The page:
Cartoon Events Of Interest: Ken Krimstein With Roz Chast, David Sipress, Peter Kuper, And Others; Mort Gerberg Book Event

A Reminder: Ken Krimstein, author of the wonderful The Three Escapes of Hannah Arendt will conduct three panels at the Yivo Institute For Jewish Research (in NYC) this month. He’ll be joined on various dates by some heavy-hitters in the New Yorker cartoon universe. Artists such as Roz Chast, Mort Gerberg, David Sipress, Amy Kurzweil and Peter Kuper will join Mr. Krimstein. All the info here.

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And speaking of Mort Gerberg, he’ll be at Book Culture on January 30th celebrating the release of his latest book, Mort Gerberg On The Scene. Details here. Mr. Gerberg has been contributing his cartoons to The New Yorker since April of 1965.

Ink Spill’s 2018 Book Round-Up

Gathered below, in no particular order, are some of the books published this year by New Yorker artists, or including New Yorker artists.

In The Wild  by Edward Koren. Ampress.  Mr. Koren began contributing to The New Yorker in 1962.

 

I Love You: Stories and Cartoons by Sara Lautman. Retrofit Comics. Ms. Lautman began contributing to The New Yorker in 2016.

 

The Illustrated History of the Snowman  by Bob Eckstein. Globe Pequot Press. Mr. Eckstein began contributing to The New Yorker in 2007.

 

Be the Person Your Dog Thinks You Are. By C.J. Frick. Illustrations by Liza Donnelly. Flatiron Books. Ms. Donnelly began contributing to The New Yorker in 1982.

 

The Three Escapes of Hannah Arendt: A Tyranny of Truth  by Ken Krimstein. Bloomsbury Publishing. Mr. Krimstein began contributing to The New Yorker in 2000.

 

Passing For Human: A Graphic Memoir  by Liana Finck. Random House.  Ms. Finck began contributing to The New Yorker  in  2013.

 

I Think, Therefore I Draw: Understanding Philosophy Through Cartoons by Thomas Cathcart and Daniel Klein. Penguin Books. Assorted New Yorker cartoons throughout by a number of the magazine’s contributors.

 

How To Sell Your Parents To The Aliens by Paul Noth. Bloomsbury USA. Mr. Noth began contributing to The New Yorker in 2004.

 

 

A Sidecar Named Desire: Great Writers and the Booze That Stirred Them by New Yorker illustrator Greg Clarke, and art director/graphic designer, Monte Beauchamp.  Dey St.  Lovely illustrations, with a small wealth of famed New Yorker “names” tossed around  (E.B. White, Dorothy Parker, John Held, Jr., Peter De Vries, etc.).

 

Assume The Worst: The Graduation Speech You’ll Never Hear.  By Carl Hiaasen.  Illustrated by Roz Chast. Knopf.  Ms. Chast began contributing to The New Yorker in 1978.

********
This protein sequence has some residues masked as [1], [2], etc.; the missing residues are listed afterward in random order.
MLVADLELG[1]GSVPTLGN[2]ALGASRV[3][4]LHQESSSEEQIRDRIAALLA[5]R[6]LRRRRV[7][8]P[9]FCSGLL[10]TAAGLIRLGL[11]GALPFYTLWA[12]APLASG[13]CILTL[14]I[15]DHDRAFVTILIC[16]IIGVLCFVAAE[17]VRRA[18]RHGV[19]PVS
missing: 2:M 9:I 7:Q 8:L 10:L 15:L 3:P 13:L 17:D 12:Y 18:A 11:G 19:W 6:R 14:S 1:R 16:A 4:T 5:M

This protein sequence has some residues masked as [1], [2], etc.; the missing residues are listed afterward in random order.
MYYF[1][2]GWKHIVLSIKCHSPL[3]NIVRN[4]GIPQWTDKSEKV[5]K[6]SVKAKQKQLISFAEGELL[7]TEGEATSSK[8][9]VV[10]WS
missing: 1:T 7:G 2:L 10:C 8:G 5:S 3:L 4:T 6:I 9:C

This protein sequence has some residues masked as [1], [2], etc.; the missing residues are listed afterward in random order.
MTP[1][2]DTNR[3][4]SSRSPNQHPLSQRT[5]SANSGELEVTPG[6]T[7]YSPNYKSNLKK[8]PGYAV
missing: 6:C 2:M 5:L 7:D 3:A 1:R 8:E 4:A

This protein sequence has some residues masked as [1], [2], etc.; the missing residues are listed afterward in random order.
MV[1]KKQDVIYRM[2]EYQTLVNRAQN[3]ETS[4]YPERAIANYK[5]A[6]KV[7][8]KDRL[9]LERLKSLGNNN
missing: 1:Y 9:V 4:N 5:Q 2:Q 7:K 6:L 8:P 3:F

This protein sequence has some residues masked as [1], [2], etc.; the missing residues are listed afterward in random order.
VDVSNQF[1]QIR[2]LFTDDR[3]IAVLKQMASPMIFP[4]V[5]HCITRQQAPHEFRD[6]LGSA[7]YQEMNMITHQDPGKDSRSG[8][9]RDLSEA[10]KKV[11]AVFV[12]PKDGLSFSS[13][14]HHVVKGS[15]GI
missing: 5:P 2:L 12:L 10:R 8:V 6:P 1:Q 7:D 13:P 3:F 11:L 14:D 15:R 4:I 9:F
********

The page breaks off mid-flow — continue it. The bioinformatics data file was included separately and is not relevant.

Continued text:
Memoirs Of A Very Stable Genius by Shannon Wheeler. Image Comics.  Mr. Wheeler began contributing to The New Yorker in 2009.

 

Someone Farted by Bruce Eric Kaplan. Simon & Schuster.  Mr. Kaplan began contributing to The New Yorker in 1991.

 

Kafkaesque: Fourteen Stories by Peter Kuper.  W.W. Norton & Co. Mr. Kuper began contributing to The New Yorker in 2011.

 

Eraser by Anna Kang. Illustrated by Christopher Weyant. Two Lions. Mr. Weyant began contributing to The New Yorker in  1998.

 

The New Yorker Encyclopedia of Cartoons. Blackdog & Leventhal.  An anthology, non-traditionally arranged. 

 

 

The Guardian On Comics & Graphic Novels; Cartoon Companion Rates Latest New Yorker Cartoons; Shermund’s Santas on Attempted Bloggery

The Guardian‘s Comics and Graphic Novels page is a fun go-to site.  Currently there is a podcast featuring Ken Krimstein, and several Liana Finck posts. 

Both of these New Yorker contributors have new books well worth looking into:

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The CC boys, “Max” and “Simon” are back with their rated takes on the cartoons appearing in the latest New Yorker (the December 17th issue — the one with John Cuneo‘s Sipping Santa on the cover). 

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Shermund’s Santas on Attempted Bloggery

Stephen Nadler’s Attempted Bloggery has been posting a number of  Santa-flavored Barbara Shermund cartoons this week.  Check ’em out here.

Article And Event Of Interest: Ken Krimstein’s “Three Escapes Of Hannah Arendt”

Two items of interest surrounding Ken Krimstein‘s terrific graphic biography, The Three Escapes of Hannah Arendt (Bloomsbury Publishing, 2018).

First, this article in The Chicago Reader, “The Escape Artist” (it begins on page 21).

And… tonight at NYC’s famed Strand Bookstore, Mr. Krimstein will take part in Pen Out Loud: Visual Disobedience. Details here

Mr. Krimstein began contributing cartoons to The New Yorker in August of 2000.

Bonus graphic! Below is the Strand by New Yorker cartoonist Bob Eckstein, as found in his splendid book, Footnotes From The World’s Greatest Bookstores: True Tales And Lost Moments From Book Buyers, Booksellers, And  Book Lovers (Clarkson Potter, 2016) 

Krimstein’s Three Escapes Of Hannah Arendt Out Today

It’s pub day for Ken Krimstein’s wonderful Three Escapes of Hannah Arendt (Bloomsbury Publications)

Some raves:

“The astounding life of a 20th-century original as told by a skillful cartoonist frolicking in long form . . . A compelling performance with great pacing that makes abstruse political theory both intelligible and memorable.” ?Kirkus (Starred Review)

“As Krimstein deftly weaves Arendt’s life and thought, he captures the excitement of the philosophical enterprise in both word and image. . . Both smart and entertaining; highly recommended and not just for graphic novels readers.” ?Starred Review, Library Journal

Mr. Krimstein began contributing his cartoons to The New Yorker in August of 2000.

Hear Mr. Krimstein speaking to Gil Roth on Mr. Roth’s Virtual Memories Show podcast

See Mr. Krimstein in conversation with Roz Chast and Nancy Miller in NYC, October 4th.

If you’re in Chicago, see Mr. Krimstein discuss his book at The American Writers Museum, September 27th.